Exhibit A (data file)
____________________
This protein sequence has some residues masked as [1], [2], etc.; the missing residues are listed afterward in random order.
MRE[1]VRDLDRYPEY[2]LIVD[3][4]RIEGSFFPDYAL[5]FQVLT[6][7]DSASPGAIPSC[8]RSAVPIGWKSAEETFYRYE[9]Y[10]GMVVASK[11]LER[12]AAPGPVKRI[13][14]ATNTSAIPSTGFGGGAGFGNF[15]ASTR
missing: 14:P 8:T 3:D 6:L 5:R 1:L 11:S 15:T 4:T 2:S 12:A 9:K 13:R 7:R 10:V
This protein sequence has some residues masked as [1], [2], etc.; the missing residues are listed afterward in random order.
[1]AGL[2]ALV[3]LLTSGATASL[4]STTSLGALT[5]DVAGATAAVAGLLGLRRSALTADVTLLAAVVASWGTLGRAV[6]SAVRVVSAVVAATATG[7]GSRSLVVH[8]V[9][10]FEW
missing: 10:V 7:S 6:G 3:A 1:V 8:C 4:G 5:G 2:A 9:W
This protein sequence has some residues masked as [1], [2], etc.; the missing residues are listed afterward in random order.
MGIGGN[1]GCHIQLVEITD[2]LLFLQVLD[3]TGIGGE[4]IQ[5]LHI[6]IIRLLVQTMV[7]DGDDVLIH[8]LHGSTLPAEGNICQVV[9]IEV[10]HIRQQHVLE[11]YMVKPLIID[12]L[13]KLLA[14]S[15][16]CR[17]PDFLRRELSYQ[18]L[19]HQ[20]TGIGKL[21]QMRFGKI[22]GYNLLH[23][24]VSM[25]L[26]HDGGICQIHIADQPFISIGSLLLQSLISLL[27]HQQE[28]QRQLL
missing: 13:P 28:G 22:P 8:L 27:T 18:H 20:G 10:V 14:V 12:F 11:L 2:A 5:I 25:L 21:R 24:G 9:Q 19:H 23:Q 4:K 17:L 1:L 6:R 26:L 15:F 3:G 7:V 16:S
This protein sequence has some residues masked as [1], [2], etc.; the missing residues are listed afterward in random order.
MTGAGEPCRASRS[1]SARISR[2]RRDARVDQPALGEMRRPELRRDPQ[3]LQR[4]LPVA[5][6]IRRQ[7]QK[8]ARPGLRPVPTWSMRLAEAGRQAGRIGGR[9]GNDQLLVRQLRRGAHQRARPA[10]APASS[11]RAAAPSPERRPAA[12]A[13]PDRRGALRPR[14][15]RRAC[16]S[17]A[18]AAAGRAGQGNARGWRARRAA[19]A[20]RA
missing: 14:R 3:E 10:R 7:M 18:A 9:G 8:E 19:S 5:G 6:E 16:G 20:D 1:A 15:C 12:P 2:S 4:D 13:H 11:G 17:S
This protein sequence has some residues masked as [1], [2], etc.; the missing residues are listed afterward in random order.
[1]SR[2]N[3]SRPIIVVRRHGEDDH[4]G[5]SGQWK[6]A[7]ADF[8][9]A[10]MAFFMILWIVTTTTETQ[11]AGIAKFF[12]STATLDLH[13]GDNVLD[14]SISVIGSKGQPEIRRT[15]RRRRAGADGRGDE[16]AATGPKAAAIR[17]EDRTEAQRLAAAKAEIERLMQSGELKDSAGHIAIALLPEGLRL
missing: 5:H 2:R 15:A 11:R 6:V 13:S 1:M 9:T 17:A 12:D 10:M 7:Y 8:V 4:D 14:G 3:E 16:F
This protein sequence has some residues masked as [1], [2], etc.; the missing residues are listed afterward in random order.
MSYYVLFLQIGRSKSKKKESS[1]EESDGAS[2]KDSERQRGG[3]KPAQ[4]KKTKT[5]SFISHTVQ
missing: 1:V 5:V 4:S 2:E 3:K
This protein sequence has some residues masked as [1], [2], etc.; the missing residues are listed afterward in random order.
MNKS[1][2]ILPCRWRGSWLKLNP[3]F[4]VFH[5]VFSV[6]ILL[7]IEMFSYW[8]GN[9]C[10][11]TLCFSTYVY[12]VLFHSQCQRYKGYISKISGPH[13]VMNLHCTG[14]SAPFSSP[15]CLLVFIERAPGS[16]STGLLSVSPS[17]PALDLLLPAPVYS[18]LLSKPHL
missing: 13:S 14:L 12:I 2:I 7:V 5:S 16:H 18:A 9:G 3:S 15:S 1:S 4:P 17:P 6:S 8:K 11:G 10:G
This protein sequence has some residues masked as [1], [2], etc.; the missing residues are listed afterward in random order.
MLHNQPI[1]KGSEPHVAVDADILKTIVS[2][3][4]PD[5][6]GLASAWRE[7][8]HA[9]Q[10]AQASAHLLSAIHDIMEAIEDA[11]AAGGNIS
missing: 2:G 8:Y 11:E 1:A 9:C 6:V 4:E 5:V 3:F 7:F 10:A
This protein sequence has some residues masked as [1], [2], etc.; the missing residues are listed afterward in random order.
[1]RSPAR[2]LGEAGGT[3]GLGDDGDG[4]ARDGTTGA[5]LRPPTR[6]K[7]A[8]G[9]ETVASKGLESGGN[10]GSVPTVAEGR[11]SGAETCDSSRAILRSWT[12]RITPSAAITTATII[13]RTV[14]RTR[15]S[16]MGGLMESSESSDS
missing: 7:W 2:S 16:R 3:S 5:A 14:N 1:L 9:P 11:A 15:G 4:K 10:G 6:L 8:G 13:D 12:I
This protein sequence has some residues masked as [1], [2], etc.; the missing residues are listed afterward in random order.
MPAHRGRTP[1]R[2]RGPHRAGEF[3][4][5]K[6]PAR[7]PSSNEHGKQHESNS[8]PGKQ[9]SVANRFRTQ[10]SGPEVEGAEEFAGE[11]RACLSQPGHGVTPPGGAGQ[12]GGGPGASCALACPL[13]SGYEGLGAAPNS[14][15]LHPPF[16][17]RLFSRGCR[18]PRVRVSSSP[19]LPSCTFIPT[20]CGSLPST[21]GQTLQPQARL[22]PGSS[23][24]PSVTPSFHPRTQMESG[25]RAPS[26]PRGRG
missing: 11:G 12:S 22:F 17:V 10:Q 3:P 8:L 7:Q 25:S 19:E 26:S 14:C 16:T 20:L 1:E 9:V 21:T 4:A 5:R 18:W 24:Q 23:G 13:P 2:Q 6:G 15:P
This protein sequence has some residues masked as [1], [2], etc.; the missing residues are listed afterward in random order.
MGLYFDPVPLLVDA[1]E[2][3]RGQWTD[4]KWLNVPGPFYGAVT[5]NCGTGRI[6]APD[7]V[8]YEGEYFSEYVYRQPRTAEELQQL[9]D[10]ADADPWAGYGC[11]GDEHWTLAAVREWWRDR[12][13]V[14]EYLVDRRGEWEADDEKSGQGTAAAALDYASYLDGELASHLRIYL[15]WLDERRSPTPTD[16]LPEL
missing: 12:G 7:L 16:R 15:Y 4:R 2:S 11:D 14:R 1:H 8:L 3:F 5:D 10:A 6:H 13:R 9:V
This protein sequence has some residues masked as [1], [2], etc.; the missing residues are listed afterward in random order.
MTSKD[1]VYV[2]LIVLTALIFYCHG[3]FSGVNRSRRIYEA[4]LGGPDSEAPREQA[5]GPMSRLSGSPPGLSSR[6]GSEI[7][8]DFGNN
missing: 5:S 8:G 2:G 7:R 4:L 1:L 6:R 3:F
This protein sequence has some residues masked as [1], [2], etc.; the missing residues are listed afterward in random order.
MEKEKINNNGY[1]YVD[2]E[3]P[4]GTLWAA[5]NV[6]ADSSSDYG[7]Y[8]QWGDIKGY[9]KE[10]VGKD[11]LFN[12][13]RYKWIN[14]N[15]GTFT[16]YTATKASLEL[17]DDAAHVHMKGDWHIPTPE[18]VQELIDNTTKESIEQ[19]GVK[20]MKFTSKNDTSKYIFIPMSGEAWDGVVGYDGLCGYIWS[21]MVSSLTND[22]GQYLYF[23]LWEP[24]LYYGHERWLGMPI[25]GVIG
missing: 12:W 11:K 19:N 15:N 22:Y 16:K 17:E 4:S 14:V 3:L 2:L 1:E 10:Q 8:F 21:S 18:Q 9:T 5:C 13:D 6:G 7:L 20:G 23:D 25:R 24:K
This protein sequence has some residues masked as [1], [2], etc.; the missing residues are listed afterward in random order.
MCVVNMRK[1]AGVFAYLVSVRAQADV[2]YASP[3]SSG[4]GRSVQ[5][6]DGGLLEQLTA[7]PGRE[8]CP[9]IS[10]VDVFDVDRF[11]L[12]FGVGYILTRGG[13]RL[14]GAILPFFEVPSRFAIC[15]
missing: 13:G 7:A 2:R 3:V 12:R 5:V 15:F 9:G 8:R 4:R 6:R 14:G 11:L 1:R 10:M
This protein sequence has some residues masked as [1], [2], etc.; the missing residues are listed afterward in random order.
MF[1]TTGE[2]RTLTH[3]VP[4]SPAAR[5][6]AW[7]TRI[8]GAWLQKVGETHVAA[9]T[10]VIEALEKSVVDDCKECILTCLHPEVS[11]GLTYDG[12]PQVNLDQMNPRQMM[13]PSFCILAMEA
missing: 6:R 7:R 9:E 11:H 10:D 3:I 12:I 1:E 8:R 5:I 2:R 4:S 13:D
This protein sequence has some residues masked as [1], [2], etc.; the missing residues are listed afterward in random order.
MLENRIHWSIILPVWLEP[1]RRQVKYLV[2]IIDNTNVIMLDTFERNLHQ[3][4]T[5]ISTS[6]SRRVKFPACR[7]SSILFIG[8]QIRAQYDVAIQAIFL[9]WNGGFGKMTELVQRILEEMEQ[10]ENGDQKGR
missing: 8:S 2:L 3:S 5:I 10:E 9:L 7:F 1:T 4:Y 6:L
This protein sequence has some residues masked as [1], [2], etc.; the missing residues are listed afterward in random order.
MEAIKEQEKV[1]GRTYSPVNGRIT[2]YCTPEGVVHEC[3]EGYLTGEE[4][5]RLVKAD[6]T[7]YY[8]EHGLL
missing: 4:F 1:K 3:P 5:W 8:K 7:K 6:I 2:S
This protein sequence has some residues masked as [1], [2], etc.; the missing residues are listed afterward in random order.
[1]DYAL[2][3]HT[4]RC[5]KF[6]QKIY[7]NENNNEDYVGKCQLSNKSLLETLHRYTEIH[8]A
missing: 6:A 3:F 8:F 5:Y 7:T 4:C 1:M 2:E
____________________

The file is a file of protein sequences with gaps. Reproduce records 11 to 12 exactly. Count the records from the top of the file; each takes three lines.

This protein sequence has some residues masked as [1], [2], etc.; the missing residues are listed afterward in random order.
MGLYFDPVPLLVDA[1]E[2][3]RGQWTD[4]KWLNVPGPFYGAVT[5]NCGTGRI[6]APD[7]V[8]YEGEYFSEYVYRQPRTAEELQQL[9]D[10]ADADPWAGYGC[11]GDEHWTLAAVREWWRDR[12][13]V[14]EYLVDRRGEWEADDEKSGQGTAAAALDYASYLDGELASHLRIYL[15]WLDERRSPTPTD[16]LPEL
missing: 12:G 7:L 16:R 15:Y 4:R 2:S 11:D 14:R 1:H 8:L 3:F 5:D 10:A 6:H 13:R 9:V
This protein sequence has some residues masked as [1], [2], etc.; the missing residues are listed afterward in random order.
MTSKD[1]VYV[2]LIVLTALIFYCHG[3]FSGVNRSRRIYEA[4]LGGPDSEAPREQA[5]GPMSRLSGSPPGLSSR[6]GSEI[7][8]DFGNN
missing: 5:S 8:G 2:G 7:R 4:L 1:L 6:R 3:F